The parties accused of participating in a sex abuse cover-up met in Mingo County Circuit Court Friday.
It's the case everybody's talking about, excluding the people potentially involved.
West Virginia Attorney General Patrick Morrisey filed an injunction last week against several employees at Burch Middle School and the Mingo County Board of Education. The documents allege these adults covered up multiple incidents of sexual abuse.
School officials knew about the abuse cases, but instead of reporting the complaints to the proper authorities, they intimidated and threatened the female victims, according to court documents.
Some of the defendants include the principal, the vice principal, a coach, the superintendent of Mingo County Schools, the boys' parents, and a substitute guidance counselor. The hearing was closed to the public because it involves juveniles.
Hester Keatley was working at Burch Middle School as a substitute when she heard about these abuse complaints.
"Did you have any part in this?" asked 13 News reporter Alanna Autler. "Do you still maintain you had nothing to do with this?"
"I just need to know what I'm supposed to have done," Keatley responded.
Last week in a 13News exclusive, Keatley shared her side of the story. She claims she did not cover up anything.
"When I had those statements completed, I turned them over to the principal," Keatley said in a phone interview May 9. "That was the last I had anything to do with it because the regular counselor came back."
The principal at the time, she said, was Jada Hunter. The injunction Morrisey filed claims no one, including the principal, reported the alleged abuse to police. State law requires "mandatory reporters" must inform the proper authorities of these complaints within 48 hours.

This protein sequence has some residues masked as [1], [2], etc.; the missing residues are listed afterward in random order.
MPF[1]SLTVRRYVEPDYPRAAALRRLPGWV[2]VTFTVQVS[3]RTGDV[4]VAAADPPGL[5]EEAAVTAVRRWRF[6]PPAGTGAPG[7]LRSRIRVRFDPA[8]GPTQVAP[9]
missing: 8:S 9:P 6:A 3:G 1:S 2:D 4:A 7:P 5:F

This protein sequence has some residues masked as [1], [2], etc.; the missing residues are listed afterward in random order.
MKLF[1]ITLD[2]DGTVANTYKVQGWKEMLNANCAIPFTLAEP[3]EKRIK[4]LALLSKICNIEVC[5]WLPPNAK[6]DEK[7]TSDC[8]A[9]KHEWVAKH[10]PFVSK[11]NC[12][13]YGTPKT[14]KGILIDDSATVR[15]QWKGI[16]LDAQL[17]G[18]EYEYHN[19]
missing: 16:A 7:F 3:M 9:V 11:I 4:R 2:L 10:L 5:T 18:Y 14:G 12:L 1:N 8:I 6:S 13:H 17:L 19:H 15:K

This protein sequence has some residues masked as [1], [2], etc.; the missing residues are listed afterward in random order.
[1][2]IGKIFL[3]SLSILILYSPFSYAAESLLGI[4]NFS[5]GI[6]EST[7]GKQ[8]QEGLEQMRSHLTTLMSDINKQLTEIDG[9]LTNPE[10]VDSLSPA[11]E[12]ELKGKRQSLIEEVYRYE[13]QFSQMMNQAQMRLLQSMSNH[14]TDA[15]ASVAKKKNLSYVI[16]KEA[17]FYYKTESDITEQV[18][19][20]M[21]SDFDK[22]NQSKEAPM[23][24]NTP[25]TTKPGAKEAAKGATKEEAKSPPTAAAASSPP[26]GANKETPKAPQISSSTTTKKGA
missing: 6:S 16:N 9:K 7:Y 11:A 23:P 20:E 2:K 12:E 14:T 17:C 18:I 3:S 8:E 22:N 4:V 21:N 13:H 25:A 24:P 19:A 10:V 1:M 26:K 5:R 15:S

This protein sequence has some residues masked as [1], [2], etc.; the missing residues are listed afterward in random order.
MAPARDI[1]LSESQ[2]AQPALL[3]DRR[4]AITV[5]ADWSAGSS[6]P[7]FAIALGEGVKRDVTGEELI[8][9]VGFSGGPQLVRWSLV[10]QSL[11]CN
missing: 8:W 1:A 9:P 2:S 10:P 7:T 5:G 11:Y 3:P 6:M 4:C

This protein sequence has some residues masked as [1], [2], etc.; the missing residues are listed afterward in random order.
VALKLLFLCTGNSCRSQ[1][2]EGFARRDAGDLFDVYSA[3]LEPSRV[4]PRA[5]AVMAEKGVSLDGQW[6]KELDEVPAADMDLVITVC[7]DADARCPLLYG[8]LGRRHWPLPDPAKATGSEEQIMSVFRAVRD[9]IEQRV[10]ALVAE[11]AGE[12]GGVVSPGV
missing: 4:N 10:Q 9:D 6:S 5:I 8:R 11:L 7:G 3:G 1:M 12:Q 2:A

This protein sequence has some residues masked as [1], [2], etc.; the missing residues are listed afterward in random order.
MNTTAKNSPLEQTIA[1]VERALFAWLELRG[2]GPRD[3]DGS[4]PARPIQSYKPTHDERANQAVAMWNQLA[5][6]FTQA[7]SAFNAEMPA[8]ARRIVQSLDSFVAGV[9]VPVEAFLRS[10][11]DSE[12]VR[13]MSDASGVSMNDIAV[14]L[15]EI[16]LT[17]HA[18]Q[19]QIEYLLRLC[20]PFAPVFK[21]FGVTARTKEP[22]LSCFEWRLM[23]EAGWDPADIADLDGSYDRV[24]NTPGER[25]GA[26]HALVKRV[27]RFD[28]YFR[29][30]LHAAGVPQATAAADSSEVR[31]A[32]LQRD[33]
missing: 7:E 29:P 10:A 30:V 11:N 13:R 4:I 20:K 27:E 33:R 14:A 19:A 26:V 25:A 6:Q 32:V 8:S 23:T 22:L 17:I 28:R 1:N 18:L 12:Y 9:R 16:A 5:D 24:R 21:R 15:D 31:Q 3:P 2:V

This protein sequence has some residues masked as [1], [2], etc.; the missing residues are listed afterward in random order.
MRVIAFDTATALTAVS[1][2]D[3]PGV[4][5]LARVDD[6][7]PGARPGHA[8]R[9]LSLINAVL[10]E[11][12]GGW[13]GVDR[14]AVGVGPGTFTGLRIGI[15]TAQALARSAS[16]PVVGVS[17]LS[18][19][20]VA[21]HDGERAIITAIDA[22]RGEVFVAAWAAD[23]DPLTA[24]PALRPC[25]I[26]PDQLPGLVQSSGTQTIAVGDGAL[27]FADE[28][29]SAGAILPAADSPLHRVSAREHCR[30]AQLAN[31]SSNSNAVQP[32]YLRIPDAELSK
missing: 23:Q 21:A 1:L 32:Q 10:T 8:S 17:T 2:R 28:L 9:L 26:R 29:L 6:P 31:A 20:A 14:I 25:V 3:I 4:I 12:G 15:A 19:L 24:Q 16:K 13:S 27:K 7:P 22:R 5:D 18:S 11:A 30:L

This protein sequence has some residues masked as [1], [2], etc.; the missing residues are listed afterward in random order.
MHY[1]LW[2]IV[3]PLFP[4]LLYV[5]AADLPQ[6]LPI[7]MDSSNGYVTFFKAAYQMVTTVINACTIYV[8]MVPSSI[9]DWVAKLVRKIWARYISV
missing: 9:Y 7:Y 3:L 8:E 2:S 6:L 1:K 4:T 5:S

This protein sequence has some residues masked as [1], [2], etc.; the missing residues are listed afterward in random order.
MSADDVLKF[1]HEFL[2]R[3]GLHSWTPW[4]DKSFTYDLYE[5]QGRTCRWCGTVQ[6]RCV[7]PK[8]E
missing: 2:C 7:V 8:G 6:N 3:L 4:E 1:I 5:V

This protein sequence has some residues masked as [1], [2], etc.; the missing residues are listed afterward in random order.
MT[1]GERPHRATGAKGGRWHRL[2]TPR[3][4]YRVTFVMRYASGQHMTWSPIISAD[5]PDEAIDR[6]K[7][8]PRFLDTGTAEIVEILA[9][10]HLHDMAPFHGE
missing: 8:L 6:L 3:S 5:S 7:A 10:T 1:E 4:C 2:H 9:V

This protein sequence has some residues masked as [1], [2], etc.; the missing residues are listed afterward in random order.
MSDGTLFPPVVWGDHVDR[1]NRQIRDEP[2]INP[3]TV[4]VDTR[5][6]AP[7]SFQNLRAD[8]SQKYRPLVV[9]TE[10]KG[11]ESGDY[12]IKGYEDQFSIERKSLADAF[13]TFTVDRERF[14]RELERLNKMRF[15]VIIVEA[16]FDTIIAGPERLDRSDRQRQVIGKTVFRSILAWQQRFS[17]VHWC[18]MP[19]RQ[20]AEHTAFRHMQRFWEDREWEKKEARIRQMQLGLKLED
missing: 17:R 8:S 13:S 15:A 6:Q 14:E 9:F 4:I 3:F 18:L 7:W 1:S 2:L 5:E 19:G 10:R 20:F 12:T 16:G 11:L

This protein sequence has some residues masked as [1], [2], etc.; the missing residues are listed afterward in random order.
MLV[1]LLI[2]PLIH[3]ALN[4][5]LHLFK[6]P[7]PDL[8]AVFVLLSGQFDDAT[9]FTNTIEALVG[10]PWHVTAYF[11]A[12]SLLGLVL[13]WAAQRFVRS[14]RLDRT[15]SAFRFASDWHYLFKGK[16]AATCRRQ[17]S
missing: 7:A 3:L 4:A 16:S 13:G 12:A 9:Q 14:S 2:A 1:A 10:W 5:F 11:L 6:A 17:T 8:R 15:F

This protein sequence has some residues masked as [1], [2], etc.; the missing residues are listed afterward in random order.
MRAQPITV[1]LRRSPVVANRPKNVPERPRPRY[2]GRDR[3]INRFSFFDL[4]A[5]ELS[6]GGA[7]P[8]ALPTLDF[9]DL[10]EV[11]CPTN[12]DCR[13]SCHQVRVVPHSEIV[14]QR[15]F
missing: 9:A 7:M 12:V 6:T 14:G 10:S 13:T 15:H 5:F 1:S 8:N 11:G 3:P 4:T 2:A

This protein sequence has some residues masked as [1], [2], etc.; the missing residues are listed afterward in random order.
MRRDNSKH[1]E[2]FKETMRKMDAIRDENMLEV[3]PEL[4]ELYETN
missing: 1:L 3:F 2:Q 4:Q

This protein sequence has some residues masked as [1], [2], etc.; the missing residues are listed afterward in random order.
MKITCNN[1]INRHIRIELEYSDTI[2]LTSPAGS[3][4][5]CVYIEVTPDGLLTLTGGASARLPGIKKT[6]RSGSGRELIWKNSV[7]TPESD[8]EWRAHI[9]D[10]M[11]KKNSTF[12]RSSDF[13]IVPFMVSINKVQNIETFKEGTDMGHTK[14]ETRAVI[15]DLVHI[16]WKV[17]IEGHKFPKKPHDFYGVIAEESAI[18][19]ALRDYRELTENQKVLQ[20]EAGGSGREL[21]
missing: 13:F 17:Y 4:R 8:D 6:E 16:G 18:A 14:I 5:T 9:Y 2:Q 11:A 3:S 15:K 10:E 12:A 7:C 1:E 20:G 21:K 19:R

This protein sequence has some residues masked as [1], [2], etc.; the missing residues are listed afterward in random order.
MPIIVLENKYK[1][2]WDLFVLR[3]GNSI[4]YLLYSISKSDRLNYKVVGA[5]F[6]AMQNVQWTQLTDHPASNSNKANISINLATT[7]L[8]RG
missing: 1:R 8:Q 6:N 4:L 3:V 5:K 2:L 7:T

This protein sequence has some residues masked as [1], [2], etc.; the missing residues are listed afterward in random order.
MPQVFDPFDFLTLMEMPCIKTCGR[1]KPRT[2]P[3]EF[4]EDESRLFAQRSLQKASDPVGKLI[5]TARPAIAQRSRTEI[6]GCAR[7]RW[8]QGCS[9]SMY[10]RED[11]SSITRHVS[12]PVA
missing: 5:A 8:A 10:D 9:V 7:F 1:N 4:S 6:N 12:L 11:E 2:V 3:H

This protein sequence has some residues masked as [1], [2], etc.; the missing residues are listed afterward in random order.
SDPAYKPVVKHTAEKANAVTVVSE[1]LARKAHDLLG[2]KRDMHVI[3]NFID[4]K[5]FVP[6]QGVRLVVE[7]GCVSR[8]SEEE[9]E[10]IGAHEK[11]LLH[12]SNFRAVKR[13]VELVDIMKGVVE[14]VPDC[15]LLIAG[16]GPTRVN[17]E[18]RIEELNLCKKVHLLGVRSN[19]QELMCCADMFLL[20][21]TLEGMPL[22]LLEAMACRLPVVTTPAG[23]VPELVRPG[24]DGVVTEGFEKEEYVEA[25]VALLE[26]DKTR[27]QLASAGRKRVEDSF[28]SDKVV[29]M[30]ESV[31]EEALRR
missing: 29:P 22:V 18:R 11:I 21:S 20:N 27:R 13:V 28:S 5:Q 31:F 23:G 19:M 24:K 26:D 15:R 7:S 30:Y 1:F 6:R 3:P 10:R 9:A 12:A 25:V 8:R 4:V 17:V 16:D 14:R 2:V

Morrisey also attended the closed hearing.
"This is one step in a number of an ongoing matter," Morrisey said. "There's still pending civil and criminal investigation."
Although the attorney general refused to reveal specific details surrounding the case, he said his office is not seeking monetary relief.
The injunction seeks to protect the victims by barring any interaction with the adult defendants. It also asks the Mingo County Board of Education to cooperate with the West Virginia State Police and reverse any "discipline charges and other adverse action" taken against the victims.
"We're working hard to make sure that the rights of the children are ultimately protected, so I do think we made some steps forward today," Morrisey said.
Several people who attended the hearing said the judge eventually asked the parties and their attorneys to discuss the matter themselves in the jury room.
The Crimes Against Children Unit continues to investigate a criminal case, according to Lt. Baylous with the West Virginia State Police. He said the Human Rights Commission is also investigating the alleged cover-up.
The state trooper investigating the case visited the Mingo County Courthouse Friday. He told 13 News he was delivering documents to the Mingo County Prosecutor's Office.
No one from the Mingo County Board of Education has returned phone calls regarding the injunction. Administrators issued this statement last week:
"We are aware of the complaint that has been filed in the Circuit Court of Mingo County. Once the county has been formally served, we will respond accordingly. Mingo County Schools takes student safety seriously and remains committed to providing a secure environmental for all students."
Deputies had served all the defendants except Keatley as of 8:30 a.m. Friday, according to the Mingo County Sheriff's Department. Morrisey would not comment on whether Keatley was served during the hearing.